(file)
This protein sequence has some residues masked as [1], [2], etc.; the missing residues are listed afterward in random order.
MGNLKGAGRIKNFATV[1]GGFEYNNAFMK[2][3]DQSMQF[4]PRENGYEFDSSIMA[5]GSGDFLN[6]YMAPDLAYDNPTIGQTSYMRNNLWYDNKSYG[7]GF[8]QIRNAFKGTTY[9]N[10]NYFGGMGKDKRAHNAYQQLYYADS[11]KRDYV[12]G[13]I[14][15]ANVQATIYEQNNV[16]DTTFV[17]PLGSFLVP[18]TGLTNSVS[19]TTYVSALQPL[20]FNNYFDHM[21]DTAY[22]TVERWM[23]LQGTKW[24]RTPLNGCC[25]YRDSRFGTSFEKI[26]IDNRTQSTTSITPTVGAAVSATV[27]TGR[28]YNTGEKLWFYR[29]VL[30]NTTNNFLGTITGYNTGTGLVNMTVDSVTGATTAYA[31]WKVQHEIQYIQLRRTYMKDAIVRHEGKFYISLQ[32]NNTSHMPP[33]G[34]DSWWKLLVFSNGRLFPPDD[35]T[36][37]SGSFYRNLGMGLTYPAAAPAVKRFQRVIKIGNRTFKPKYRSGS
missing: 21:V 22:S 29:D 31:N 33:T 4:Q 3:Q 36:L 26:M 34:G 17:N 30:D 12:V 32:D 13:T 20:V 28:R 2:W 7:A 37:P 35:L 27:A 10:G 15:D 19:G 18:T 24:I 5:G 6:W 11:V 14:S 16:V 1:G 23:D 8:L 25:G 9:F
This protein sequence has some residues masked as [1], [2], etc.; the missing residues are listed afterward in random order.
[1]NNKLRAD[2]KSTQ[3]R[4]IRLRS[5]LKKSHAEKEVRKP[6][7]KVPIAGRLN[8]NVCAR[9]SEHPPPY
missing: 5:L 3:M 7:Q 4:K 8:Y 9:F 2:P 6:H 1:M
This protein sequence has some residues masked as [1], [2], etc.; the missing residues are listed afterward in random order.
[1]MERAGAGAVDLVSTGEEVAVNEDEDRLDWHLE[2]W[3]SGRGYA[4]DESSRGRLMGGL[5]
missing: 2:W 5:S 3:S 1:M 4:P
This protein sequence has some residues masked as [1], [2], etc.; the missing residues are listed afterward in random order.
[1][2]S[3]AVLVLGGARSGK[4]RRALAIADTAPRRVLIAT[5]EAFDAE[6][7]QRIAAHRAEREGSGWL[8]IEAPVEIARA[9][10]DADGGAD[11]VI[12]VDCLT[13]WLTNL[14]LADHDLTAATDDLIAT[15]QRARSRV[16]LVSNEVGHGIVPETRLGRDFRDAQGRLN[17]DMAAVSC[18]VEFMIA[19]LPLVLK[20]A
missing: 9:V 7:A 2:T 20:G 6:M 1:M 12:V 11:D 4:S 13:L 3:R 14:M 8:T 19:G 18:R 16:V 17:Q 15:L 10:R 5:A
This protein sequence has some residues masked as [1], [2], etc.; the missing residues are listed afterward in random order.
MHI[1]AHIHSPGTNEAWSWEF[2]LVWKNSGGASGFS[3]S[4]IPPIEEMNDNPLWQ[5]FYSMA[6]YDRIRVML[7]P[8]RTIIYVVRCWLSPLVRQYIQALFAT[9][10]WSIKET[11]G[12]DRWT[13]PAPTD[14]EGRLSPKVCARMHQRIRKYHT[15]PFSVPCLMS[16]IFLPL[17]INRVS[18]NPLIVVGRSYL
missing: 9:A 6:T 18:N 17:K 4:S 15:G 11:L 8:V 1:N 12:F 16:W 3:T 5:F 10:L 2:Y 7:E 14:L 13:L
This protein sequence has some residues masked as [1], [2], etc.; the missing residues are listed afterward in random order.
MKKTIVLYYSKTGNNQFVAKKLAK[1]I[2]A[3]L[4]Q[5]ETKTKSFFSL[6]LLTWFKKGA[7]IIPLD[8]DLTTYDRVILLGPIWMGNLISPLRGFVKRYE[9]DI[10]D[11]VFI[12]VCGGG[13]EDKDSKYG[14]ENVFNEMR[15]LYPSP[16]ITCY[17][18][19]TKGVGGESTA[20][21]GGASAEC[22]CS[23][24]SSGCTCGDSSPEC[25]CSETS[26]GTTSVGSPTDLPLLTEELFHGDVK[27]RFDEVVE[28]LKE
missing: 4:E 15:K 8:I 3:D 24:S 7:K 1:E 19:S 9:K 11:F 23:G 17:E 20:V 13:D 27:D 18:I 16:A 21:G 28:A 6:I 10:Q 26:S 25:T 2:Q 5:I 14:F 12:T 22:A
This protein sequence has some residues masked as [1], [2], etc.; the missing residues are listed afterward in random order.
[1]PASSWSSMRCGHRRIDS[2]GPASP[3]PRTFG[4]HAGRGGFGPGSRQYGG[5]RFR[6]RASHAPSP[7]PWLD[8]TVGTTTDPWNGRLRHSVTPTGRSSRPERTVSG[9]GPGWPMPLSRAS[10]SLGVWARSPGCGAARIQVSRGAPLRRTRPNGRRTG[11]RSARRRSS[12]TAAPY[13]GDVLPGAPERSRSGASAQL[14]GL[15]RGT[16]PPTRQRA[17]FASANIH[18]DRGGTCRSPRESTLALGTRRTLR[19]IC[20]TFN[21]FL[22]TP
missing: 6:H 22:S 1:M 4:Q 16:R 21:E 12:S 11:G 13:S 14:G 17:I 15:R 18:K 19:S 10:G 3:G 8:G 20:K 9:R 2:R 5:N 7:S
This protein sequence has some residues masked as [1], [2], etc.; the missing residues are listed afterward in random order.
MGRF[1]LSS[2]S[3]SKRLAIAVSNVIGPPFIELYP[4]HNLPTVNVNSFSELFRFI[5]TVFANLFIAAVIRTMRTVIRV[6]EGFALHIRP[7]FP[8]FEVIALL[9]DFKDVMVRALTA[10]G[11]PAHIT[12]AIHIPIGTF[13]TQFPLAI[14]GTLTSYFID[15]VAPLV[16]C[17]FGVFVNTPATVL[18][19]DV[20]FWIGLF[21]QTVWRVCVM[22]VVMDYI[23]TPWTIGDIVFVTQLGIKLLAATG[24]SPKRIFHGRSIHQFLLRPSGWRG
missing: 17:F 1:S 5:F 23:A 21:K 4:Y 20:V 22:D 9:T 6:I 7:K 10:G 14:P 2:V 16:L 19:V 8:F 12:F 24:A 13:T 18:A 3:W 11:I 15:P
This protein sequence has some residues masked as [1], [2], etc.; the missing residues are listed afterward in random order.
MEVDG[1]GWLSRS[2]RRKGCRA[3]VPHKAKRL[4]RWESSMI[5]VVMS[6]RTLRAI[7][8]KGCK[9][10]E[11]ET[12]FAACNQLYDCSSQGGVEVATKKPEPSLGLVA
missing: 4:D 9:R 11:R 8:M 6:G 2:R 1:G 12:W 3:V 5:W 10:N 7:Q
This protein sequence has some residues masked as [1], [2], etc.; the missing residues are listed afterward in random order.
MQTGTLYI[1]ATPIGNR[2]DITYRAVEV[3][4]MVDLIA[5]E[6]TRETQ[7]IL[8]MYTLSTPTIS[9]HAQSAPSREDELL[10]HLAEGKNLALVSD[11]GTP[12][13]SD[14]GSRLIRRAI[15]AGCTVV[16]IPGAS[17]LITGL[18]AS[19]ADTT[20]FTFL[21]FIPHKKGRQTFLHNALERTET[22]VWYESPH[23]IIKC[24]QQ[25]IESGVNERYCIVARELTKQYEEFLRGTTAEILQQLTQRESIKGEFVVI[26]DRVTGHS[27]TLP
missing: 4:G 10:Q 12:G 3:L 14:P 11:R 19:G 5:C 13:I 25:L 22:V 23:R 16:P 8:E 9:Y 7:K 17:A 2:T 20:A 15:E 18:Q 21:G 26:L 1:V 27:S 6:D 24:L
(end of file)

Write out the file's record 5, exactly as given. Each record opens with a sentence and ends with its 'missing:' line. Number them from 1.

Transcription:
This protein sequence has some residues masked as [1], [2], etc.; the missing residues are listed afterward in random order.
MHI[1]AHIHSPGTNEAWSWEF[2]LVWKNSGGASGFS[3]S[4]IPPIEEMNDNPLWQ[5]FYSMA[6]YDRIRVML[7]P[8]RTIIYVVRCWLSPLVRQYIQALFAT[9][10]WSIKET[11]G[12]DRWT[13]PAPTD[14]EGRLSPKVCARMHQRIRKYHT[15]PFSVPCLMS[16]IFLPL[17]INRVS[18]NPLIVVGRSYL
missing: 9:A 6:T 18:N 17:K 4:S 15:G 11:L 8:V 1:N 12:F 16:W 3:T 5:F 10:L 2:Y 7:E 14:L 13:L